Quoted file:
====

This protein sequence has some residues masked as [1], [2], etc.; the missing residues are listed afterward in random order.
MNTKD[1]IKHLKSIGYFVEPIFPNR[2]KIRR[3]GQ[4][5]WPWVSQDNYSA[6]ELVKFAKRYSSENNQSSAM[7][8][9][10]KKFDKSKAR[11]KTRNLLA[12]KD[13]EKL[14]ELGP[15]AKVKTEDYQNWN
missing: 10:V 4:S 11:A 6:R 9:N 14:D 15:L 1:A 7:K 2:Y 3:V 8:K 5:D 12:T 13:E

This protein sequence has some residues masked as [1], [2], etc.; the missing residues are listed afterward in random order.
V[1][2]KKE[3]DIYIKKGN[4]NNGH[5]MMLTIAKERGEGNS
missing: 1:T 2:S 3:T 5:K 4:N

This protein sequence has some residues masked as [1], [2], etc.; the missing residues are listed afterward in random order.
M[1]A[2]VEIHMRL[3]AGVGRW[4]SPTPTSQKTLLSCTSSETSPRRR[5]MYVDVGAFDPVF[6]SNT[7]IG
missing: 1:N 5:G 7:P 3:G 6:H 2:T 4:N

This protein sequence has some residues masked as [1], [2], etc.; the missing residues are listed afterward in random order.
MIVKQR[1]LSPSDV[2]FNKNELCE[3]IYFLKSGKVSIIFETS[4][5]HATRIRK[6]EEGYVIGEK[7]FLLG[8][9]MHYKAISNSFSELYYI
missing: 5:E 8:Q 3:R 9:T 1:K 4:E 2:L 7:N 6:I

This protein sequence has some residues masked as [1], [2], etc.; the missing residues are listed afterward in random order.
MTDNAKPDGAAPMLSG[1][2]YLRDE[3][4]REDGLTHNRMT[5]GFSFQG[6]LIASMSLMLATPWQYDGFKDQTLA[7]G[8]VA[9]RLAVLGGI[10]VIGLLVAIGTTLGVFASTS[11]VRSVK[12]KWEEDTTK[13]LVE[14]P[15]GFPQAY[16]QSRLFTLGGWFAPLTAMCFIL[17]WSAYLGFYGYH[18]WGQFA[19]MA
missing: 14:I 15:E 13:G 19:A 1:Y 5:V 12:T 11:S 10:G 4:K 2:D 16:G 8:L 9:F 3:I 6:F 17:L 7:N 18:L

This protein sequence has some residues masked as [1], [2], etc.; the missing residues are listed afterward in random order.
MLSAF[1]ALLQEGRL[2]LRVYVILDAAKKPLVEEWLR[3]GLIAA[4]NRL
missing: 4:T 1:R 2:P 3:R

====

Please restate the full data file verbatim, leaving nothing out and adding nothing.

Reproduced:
This protein sequence has some residues masked as [1], [2], etc.; the missing residues are listed afterward in random order.
MNTKD[1]IKHLKSIGYFVEPIFPNR[2]KIRR[3]GQ[4][5]WPWVSQDNYSA[6]ELVKFAKRYSSENNQSSAM[7][8][9][10]KKFDKSKAR[11]KTRNLLA[12]KD[13]EKL[14]ELGP[15]AKVKTEDYQNWN
missing: 10:V 4:S 11:A 6:R 9:N 14:D 15:L 1:A 7:K 2:Y 3:V 8:K 5:D 12:T 13:E

This protein sequence has some residues masked as [1], [2], etc.; the missing residues are listed afterward in random order.
V[1][2]KKE[3]DIYIKKGN[4]NNGH[5]MMLTIAKERGEGNS
missing: 1:T 2:S 3:T 5:K 4:N

This protein sequence has some residues masked as [1], [2], etc.; the missing residues are listed afterward in random order.
M[1]A[2]VEIHMRL[3]AGVGRW[4]SPTPTSQKTLLSCTSSETSPRRR[5]MYVDVGAFDPVF[6]SNT[7]IG
missing: 1:N 5:G 7:P 3:G 6:H 2:T 4:N

This protein sequence has some residues masked as [1], [2], etc.; the missing residues are listed afterward in random order.
MIVKQR[1]LSPSDV[2]FNKNELCE[3]IYFLKSGKVSIIFETS[4][5]HATRIRK[6]EEGYVIGEK[7]FLLG[8][9]MHYKAISNSFSELYYI
missing: 5:E 8:Q 3:R 9:T 1:K 4:E 2:L 7:N 6:I

This protein sequence has some residues masked as [1], [2], etc.; the missing residues are listed afterward in random order.
MTDNAKPDGAAPMLSG[1][2]YLRDE[3][4]REDGLTHNRMT[5]GFSFQG[6]LIASMSLMLATPWQYDGFKDQTLA[7]G[8]VA[9]RLAVLGGI[10]VIGLLVAIGTTLGVFASTS[11]VRSVK[12]KWEEDTTK[13]LVE[14]P[15]GFPQAY[16]QSRLFTLGGWFAPLTAMCFIL[17]WSAYLGFYGYH[18]WGQFA[19]MA
missing: 14:I 15:E 13:G 19:A 1:Y 5:V 12:T 11:S 10:G 4:K 2:D 16:G 8:L 9:F 3:I 6:F 17:L 7:N 18:L

This protein sequence has some residues masked as [1], [2], etc.; the missing residues are listed afterward in random order.
MLSAF[1]ALLQEGRL[2]LRVYVILDAAKKPLVEEWLR[3]GLIAA[4]NRL
missing: 4:T 1:R 2:P 3:R